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Arthurian legends for the [hopelessly] sensitive?

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We're hitting Arthur in our history, and I'd like to do some Arthur legends/stories, but am daunted by Button's sensitivity. He's quite sensitive to unkindness and violence -- we're okay with history so far (Our Island Story & so on) but not violent stories. Any favorites? -- we're trying Sir Gawain by Michael Morpurgo soon, and I'll see how that goes; but am stumped otherwise. The violence problem is esp. related to malevolent intent -- he's okay if heads get hacked off in a general way (we read about a fight with a dragon that was alright with him) but if someone is being mean -- even if it's not awfully violent -- that is a real problem.


thx in advance!

Edited by serendipitous journey
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I just read Parzival: The Quest of the Grail Knight by Katherine Paterson with my often sensitive 7 year old. It was our first introduction into the Arthurian world. It went over very well. There is no graphic violence. There is some emotional angst after Parzival fails to ask the question of the suffering King that gets a little intense, but Paterson's writing seemed so, I don't know, formal that my son wasn't too disturbed. It does have a very strong religious undertone on themes on compassion, repentance, and mercy. Because Parzival is one of the oldest grail legends, I liked starting there with our step into Arthurian legends.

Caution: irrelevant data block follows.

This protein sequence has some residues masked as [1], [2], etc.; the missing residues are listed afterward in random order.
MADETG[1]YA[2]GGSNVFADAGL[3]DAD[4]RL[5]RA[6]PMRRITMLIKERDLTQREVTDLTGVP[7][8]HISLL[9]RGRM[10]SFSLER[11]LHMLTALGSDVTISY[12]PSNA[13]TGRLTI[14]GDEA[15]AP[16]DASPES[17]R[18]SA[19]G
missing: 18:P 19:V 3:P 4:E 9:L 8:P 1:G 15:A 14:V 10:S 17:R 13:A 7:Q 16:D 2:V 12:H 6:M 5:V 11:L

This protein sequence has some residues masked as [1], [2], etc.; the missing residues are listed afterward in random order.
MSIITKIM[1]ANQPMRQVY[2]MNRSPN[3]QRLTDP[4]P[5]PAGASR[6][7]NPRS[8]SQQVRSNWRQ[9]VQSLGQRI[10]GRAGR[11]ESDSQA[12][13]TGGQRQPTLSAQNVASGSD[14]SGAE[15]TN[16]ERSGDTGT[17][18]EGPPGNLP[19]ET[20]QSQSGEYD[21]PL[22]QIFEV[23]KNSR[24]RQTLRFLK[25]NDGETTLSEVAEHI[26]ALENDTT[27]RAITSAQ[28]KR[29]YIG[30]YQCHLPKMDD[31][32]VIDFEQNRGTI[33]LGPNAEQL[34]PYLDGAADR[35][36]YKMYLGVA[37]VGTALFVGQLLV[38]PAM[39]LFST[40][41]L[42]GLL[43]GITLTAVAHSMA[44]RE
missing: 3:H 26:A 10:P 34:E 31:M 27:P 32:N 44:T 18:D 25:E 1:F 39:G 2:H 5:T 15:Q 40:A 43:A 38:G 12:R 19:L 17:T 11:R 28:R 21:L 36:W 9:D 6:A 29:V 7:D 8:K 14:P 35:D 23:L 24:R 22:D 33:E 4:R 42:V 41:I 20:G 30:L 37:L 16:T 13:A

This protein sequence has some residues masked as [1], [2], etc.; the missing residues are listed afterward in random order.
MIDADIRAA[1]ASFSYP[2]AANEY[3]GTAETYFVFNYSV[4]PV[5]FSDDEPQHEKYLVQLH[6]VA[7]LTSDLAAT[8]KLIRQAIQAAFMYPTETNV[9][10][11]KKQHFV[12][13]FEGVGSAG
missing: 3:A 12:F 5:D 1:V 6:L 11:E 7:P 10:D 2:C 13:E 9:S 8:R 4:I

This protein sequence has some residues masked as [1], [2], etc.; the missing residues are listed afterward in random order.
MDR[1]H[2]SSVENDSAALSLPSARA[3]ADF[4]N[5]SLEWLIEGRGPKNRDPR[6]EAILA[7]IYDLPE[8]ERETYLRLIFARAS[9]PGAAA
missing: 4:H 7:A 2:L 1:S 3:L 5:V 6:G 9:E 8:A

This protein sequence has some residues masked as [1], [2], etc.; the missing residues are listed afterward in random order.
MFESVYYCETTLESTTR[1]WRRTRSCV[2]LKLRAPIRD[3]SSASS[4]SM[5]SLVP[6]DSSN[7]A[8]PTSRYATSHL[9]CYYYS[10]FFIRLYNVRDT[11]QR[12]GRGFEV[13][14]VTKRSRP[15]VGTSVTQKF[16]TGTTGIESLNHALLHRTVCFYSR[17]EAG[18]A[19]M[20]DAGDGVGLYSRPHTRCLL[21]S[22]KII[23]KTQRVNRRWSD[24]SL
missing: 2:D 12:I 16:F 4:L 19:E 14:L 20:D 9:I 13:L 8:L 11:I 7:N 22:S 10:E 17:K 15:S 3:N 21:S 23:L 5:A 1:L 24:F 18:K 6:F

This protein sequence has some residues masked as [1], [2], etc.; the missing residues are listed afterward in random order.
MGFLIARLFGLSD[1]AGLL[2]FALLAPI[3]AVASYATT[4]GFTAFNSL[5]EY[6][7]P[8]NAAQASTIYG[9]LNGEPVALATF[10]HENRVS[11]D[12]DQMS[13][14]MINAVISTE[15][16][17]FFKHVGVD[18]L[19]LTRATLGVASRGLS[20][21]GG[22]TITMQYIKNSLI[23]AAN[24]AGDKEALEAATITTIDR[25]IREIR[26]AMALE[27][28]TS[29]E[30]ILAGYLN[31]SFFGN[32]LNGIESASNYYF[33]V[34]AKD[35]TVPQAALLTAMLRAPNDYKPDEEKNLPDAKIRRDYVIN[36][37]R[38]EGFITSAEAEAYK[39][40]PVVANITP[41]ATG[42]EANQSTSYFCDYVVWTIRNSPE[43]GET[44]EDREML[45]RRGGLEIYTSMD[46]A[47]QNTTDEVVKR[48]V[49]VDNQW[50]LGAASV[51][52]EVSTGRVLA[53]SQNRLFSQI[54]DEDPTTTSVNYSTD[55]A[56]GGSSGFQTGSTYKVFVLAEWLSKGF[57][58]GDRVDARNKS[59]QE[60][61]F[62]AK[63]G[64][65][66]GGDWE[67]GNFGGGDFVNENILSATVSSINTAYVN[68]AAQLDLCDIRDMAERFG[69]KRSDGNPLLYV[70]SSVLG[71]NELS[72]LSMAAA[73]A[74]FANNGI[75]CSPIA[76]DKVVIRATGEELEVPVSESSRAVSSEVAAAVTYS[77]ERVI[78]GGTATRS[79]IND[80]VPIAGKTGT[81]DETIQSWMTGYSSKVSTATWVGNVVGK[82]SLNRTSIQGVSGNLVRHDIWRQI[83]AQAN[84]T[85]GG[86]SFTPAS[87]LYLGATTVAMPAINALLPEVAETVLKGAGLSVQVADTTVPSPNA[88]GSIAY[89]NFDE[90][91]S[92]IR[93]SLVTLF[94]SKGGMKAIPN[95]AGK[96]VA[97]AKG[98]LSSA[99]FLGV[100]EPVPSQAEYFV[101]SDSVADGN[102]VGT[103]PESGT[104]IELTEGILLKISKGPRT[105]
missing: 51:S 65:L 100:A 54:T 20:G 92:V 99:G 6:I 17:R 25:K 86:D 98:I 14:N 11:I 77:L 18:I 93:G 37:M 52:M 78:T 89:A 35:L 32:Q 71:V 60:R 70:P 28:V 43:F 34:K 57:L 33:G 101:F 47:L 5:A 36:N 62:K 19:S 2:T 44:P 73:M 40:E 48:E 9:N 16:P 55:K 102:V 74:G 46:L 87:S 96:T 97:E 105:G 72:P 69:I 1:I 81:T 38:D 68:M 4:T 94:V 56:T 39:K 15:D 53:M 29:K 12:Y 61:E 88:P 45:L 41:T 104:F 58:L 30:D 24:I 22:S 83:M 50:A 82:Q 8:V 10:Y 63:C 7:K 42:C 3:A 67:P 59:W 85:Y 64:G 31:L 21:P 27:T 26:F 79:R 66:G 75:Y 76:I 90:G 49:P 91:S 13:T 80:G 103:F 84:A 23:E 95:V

I'm planning to read Ian Serraillier's Sir Gawain and the Green Giant with my son soon. We really, really enjoyed Serraillier's Beowulf. It was clear enought to follow, but he kept the poetry of the work alive.

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Maria, thank you for that recommendation: I'm glad of a version with a strong moral core. & for a Beowulf, too!


I hadn't known about Parzival being so old -- may I ask, do you just know these things b/c of your own education, or are you learning as you go along, or some other source? I am trying to spruce up my own abilities to teach & understanding of our materials.


also: {happiness} at the Chesterton in your siggie. I think I need more Chesterton in my life!

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I actually am somewhat ignorant when it comes to Arthurian legends! They never held much magic for me, outside of The Lady of Shallot, though I kept trying since I usually love everything English. (Like my beloved Chesterton!) I found Grail legends particularly tedious. I just came across Parvizal when reading a book about the Grimm fairly tales called The Owl, the Raven, and the Dove. The author was examine all the influences of thenGrimm brothers, and Parvizal came up many times since it was such a strong cultural and literary influence. I was a little horrified that I was so ignorant of it as I read how influential it was!


(The book also really piqued my interest in Germanic and Norse mythology, which always have held much more magic for me but which I am fairly ignorant of outside of Wagner and echoes of them in Tolkien. Sad. Reading Beowulf kind of sparked a flame for more northerness!)


This is usually how things work out for us. I read some book that is semi-related to something I'm thinking about for our homeschool and then one book leads to another... serendipity, I guess.:001_smile:

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